How to Emphasize Your Collaborative Strengths in an Interview

So many employers are on the hunt for talented technical professionals who know how to collaborate! This is great news for all of you collaborative technologists out there because it means more career opportunities and higher success rates at work. However, it’s not always easy to demonstrate your collaborative strengths during the interview process. These five tips will help you emphasize how collaborative you can be without selling your skills as an individual short.

1. Anecdotes Are Key: If you take nothing else away from this, remember that anecdotes paint a vivid picture and help people better understand your strengths and weaknesses better than simply listing your soft skills—which can sound a little too much like buzzwords and won’t set you apart from other technical professionals in line for the same position. Even if you don’t think you have anecdotes that can demonstrate your collaborative strengths, you probably do! Think about a time when you worked well with others at your job. Think about a time when your communication and problem solving in a team environment led to great results. If you’re not great at coming up with stories on the spot that suit the questions you’re being asked and the strengths you’re trying to highlight, feel free to rehearse a few ahead of your interview so you can go in confident, prepared, and ready to really show how collaborative you can be!

2. Practice Active Listening: One of the key components of effective collaboration is active listening. Demonstrating that you can hold a conversation without stepping on toes, focusing too much on yourself, and tuning out or not absorbing what another person is saying during the interview process is always a good idea, especially if you want to flaunt your collaborative strengths.

3. Problem Solving and Compromise: There is no such thing as effective collaboration or teamwork without solving problems and making compromises. That’s why so many employers will ask questions geared towards evaluating your ability to compromise. But, even if they don’t, go in prepared with a few examples of the compromises you’ve made in a team environment as well as problems you’ve helped solve as a team and find organic ways to bring these to the forefront.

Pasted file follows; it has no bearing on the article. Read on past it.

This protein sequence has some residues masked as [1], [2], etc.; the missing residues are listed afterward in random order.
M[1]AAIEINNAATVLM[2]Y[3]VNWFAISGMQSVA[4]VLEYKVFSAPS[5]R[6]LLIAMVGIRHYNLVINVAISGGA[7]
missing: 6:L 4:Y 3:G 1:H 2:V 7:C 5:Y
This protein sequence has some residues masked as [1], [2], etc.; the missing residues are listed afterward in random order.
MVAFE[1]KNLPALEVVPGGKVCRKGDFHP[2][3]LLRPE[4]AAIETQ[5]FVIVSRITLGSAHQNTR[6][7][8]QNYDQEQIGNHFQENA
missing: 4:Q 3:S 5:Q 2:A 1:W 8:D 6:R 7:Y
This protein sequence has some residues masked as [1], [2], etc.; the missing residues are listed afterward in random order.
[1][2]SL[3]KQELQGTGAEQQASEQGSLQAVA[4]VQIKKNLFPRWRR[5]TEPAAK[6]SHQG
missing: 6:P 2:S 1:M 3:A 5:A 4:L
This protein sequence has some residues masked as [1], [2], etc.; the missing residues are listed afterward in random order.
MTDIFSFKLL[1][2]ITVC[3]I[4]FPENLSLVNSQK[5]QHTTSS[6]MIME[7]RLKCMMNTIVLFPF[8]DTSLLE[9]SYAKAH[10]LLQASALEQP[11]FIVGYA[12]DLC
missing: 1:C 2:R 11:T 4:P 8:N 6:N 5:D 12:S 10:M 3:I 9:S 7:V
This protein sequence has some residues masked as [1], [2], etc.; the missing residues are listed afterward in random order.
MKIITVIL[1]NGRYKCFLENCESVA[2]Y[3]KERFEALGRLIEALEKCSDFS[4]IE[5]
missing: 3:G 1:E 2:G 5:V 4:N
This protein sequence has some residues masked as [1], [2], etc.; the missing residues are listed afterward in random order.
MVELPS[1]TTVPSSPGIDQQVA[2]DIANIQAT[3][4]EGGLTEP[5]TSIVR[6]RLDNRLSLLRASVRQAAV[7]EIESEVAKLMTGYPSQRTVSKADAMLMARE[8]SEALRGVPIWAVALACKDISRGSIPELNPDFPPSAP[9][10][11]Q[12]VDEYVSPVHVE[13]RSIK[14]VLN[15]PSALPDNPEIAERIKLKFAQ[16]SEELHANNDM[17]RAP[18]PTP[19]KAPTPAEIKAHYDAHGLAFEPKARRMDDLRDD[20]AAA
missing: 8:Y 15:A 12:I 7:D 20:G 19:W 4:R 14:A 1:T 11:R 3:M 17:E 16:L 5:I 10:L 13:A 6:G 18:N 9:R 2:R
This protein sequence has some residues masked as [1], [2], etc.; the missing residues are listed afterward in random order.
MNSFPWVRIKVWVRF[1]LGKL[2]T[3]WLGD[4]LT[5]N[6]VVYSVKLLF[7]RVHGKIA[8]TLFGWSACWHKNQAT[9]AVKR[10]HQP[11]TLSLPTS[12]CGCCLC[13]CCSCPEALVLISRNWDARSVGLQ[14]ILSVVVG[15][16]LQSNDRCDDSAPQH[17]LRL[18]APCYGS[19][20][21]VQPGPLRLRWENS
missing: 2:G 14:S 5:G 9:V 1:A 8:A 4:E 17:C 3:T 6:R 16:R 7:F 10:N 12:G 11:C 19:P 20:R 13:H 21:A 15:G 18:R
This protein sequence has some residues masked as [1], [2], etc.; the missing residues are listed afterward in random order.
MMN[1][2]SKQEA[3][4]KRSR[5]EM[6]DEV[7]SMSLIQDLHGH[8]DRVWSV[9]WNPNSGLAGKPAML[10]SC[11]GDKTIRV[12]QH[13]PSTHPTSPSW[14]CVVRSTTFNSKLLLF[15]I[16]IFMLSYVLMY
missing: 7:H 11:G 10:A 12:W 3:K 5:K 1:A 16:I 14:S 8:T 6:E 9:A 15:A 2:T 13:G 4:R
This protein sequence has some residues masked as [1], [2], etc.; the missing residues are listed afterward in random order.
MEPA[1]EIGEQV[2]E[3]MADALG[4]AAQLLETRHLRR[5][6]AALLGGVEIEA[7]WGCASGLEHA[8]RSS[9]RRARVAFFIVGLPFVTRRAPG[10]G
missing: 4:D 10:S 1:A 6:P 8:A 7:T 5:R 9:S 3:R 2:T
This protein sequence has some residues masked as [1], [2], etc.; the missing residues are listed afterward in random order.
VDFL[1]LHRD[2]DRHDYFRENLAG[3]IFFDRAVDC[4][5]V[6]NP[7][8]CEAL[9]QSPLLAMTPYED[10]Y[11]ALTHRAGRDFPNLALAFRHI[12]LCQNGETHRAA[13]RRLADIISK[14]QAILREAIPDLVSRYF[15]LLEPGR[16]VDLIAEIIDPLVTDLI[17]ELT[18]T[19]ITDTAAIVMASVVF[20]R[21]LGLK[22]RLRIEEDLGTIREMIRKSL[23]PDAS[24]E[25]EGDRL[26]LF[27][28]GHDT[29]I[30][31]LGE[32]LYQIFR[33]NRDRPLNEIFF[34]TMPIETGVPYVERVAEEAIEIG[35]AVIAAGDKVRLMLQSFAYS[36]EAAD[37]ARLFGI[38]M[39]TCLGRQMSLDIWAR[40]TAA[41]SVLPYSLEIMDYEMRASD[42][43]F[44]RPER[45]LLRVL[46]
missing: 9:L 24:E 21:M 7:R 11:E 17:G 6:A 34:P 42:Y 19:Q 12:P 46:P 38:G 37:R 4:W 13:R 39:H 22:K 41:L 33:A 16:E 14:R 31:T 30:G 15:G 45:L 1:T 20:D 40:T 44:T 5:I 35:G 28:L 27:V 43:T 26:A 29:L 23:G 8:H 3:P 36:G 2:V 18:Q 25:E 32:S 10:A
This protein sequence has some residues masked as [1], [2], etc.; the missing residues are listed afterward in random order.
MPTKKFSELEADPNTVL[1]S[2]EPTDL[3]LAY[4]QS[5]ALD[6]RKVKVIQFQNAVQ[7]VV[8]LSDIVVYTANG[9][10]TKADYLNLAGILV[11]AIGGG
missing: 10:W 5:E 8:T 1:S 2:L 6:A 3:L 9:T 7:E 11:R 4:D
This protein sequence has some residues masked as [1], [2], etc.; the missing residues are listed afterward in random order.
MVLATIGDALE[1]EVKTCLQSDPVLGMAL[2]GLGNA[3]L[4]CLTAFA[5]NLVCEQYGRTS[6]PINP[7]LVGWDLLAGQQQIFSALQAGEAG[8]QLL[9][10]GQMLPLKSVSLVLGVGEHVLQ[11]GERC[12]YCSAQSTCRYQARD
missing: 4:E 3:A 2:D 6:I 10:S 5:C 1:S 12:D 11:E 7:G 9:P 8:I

4. Ask About the Tools They Use: As a technical professional you’re acutely aware of just how many apps and how much software is designed with effective collaboration in mind. Almost every company utilizes one or more of these tools—from Slack to Skype to Calendar Invites—and demonstrating curiosity in what tools they use as well as discussing your experience with these tools or similar tools can really show what you’re capable of when it comes to practical, everyday collaboration.

5. Time Management and Reliability: While time management and reliability are soft skills you might want to emphasize during an interview anyways, they’re also essential components of effective collaboration. If you want to paint a picture of your overall collaborative strengths, make sure you mention and offer stories about times when others relied on you, how your time management strengths led to added value in your current or previous job, and how these strengths impacted your collaborators overall.

Collaboration is an essential soft skill for a lot of technical professionals, but you may not be effectively highlighting your collaboration skills during an interview. If you hit all of the five points above, you’ll demonstrate to employers that you can be a great team player and a collaborative addition to their existing team.